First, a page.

After my fiancé and I split three years ago, I was forced into bankruptcy. Several thousands of dollars in debt and a breached apartment lease left me scrambling to find ways to pay the creditors and fix my plummeting credit score. Unfortunately, the lifestyle we were living with both of our incomes exceeded what I could afford on my own. After meeting with a lawyer, I threw my hands up and decided to file a Chapter 7. I was young- very young. So young, in fact, that the judge that heard my case looked at me with disgust, shaking his head in dismay. Oh well- you live, you learn.
Two and a half years later, my credit is back on the right track. It didn’t get there without some work on my behalf, though. Months of research and looking for good credit cards for those with bad credit left me utterly exhausted. Fees, fees and more fees- it soon became clear that in order to get a line of credit in my name without a cosigner I would be paying hundreds in fees. It seemed that way pretty much across the board. In fact, most cards offered a measly credit limit of $300 or so, with $225 in fees before you even got the card. It put me off at first, but there wasn’t a card for which I was qualified that didn’t feature some kind of hefty fee schedule.
Most of the cards came from banks I’d never heard of, with the exception of Orchard Bank- which was owned and operated by HSBC, one of the nation’s biggest credit card companies. The Orchard Bank card offered lower fees than the other cards- about $100 to start up the account, as opposed to more than twice that with many others. The interest rate was reasonable, too- 11.9% at the time I applied. The credit line was $400 total, and after I thought long and hard about it, I realized that this was probably a good thing because having a big line of credit in my name may prove to be too much temptation right away. I signed up for the card, and am still happy with it.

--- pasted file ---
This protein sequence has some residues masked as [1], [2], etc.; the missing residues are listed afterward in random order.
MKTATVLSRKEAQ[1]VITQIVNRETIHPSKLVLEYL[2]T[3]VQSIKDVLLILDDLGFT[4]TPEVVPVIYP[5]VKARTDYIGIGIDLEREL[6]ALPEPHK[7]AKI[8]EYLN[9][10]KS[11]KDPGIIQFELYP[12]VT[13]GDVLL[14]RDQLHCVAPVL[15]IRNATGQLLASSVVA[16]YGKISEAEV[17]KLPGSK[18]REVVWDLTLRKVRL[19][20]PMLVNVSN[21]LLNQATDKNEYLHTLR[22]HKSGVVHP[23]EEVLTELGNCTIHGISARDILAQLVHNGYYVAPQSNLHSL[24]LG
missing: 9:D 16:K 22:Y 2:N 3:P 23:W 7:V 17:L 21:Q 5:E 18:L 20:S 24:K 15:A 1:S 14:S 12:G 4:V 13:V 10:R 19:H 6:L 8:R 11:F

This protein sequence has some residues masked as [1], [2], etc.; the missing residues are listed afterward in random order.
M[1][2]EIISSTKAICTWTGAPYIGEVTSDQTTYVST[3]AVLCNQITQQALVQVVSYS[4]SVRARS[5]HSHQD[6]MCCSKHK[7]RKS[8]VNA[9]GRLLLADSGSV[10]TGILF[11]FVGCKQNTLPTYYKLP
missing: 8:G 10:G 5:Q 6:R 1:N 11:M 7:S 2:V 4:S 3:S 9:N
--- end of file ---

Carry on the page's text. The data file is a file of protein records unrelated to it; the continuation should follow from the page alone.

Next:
The other card I fell in love with was the Salute Visa Card, issued by Urban Trust Bank. I never heard of the bank before, but in hindsight, the card turned out to be a great thing. With an initial credit limit of $350, a $150 annual fee for the first year, $25 account set up fee and $75 one time issuance charge, the fees were as hefty as any other card- $225. The annual percentage rate was 10.9%- pretty good for an unsecured bad-credit card. I was sent a new card within a week with $125 of available credit at the time. Sounds bad- but again, when you screw up your credit and file a bankruptcy on several thousand dollars of unpaid debt, you can’t blame the banks for getting as much out of you up front as they can, right?
I paid the account on time each month, except for once. The minimum payment was only $25, much lower than most other cards at $30, $40 or even $50. I don’t recommend not paying it off each month, but it’s nice to know that, in case of emergency, the minimum payment is low enough to handle with ease. The greatest part about this card is their frequent reviews of your payment history. I got the card exactly one year ago and my limit has gone from $350 to $1000 dollars. I was charged an annual fee of $150 a month ago, but the bank actually credited me back $50 of that. What bank does that?
I was late with Salute just one time, but only by a few days. While I was charged a late fee of $25, they actually increased my credit limit by $50 so I could avoid an over-the-limit fee due to my good payment history. The kicker? They’ve done it without so much as a phone call from me. Talk about good customer service!
I also took out a small unsecured loan from a local bank for $1500 to put a down payment on a car. I went for unsecured because it looks better on credit. I did, however, have to have a cosigner for that one.
If you’ve just filed bankruptcy, or are considering it, it’s not a death sentence. You must, however, manage your money wisely after it’s discharged- otherwise you’ll end up back in the same place you were before you filed- only this time, you won’t have the option to file again.
My recommendations? Understand that in order to obtain post-bankruptcy credit, you will have to pay more. If you think about it, it’s only fair- those banks are taking a big risk on you. Pay on time each month, don’t ring up the totals and you should be in good shape in the coming years. Make sure you look at the interest rates if you don’t plan on completely paying down the balance each month. Anything under 13% is decent for a bad- credit card.
Be careful about the decisions you make. Don’t let yourself be tempted to screw up again. For me, that includes taking control of my own finances- and not depending on someone else’s income to pay my own bills. At the time, it seemed like we’d be together forever. Hindsight is twenty-twenty, people.